Ice Cube’s Big3 must prove relevance and interest level regardless of the NBA

OPINION: Ice Cube thinks “gatekeepers” like the NBA have the Big3 in a chokehold. But the NBA isn’t in business to befriend another men’s league, especially one that could battle the WNBA for attention during the summer months.

Editor’s note: The following article is an op-ed, and the views expressed are the author’s own. Read more opinions on theGrio.

You have to give it up for Ice Cube and what he’s accomplished since rapping and acting his way into the social fabric. His lengthy catalog includes colossal cultural hits in music and movies, from gangsta rap to family flicks. Much respect to the now 54-year-old who began his career as a teen from South Central L.A. 

His current ventures include pro sports, namely the Big3 basketball league he co-founded with entertainment executive Jeff Kwatinetz in 2017. From all outward appearances, the 3-on-3 league is doing pretty well in its sixth season, broadcast to hundreds of thousands of viewers via CBS and streamed to more eyeballs via Paramount+.

In this July 6, 2018 photo at ORACLE Arena in Oakland, California, actor/rapper/BIG3 co-founder Ice Cube looks on during a Week Three game during the BIG3 three-on-three basketball league season. (Photo: Thearon W. Henderson/BIG3/Getty Images)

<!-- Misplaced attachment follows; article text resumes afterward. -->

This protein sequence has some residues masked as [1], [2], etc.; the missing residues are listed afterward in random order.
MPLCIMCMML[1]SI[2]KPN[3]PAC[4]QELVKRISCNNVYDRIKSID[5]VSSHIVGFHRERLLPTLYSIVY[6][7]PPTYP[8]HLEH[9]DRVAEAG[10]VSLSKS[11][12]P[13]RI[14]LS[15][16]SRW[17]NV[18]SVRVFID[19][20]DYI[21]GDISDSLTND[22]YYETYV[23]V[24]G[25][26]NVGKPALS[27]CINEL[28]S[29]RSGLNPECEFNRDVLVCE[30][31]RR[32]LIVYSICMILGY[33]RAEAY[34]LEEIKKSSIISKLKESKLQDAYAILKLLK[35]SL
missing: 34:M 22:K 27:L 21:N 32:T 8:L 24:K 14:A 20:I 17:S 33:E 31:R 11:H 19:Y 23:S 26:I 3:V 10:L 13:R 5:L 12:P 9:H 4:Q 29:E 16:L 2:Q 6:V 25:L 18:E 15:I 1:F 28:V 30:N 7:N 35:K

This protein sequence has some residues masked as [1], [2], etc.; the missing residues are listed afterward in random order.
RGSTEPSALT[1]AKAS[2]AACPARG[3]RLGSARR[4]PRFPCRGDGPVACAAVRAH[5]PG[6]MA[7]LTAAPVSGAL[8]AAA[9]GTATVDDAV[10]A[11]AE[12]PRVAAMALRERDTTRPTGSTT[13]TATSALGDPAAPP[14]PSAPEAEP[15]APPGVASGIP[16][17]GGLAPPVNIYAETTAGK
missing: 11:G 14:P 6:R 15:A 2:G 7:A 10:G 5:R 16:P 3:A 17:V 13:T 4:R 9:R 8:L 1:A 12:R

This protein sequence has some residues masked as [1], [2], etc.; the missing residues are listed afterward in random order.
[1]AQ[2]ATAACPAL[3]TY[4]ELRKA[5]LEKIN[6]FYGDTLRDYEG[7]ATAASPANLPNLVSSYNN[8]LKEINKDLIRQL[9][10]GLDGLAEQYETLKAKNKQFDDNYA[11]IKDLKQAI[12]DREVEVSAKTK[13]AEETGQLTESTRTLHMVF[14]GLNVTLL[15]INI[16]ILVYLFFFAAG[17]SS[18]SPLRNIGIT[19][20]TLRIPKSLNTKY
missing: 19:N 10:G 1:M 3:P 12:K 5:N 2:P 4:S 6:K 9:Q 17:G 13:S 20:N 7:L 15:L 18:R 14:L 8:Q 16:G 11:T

But Ice Cube thinks “gatekeepers” like the NBA have the Big3 in a chokehold. While appearing on theGrio Black Podcast Network’s “Dear Culture,” he told theGrio’s Panama Jackson that “they’re trying to crush Ice Cube and my league.”

I think Ice Cube is confused. 

The NBA isn’t in business to befriend another men’s league, especially one that could battle the WNBA — half of which is owned by the NBA — for attention during the summer months. The NBA also isn’t in business to call the shots in journalism, especially as that industry faces an ever-shrinking workforce.

“We don’t have a lot of sports media covering the league like it should,” Ice Cube said. “And that’s probably because of NBA pressure.”

I’m sorry, but I can’t see NBA commissioner Adam Silver threatening to revoke an organization’s credentials if it assigns a reporter to the Big3. Silver absolutely would encourage outlets to cover the WNBA, but he’s far too busy to play sports editor. 

On second thought, maybe Ice Cube really isn’t confused. Maybe he’s simply hitting all the notes in a David-vs.-Goliath tune, with a chorus of the man holding me down. Maybe he realizes that 3×3 basketball rises or falls on its own merit and according to the appetite of sports fans who might relish a summer break.

If so, accusing the powers-that-be of opposing the Big3 is a brilliant strategy. The league likely has enjoyed record exposure since Ice Cube began his “Fuck the Gatekeepers Podcast Tour” last month by chatting with Joe Rogan

“I don’t understand why [the NBA] would do some of the things that’s being done behind the scenes,” he told Rogan. “Encouraging people to not sponsor us, encouraging networks not to play us.”

The part about media coverage doesn’t make sense or make CBS feel great. But the business community’s alleged response is clearer.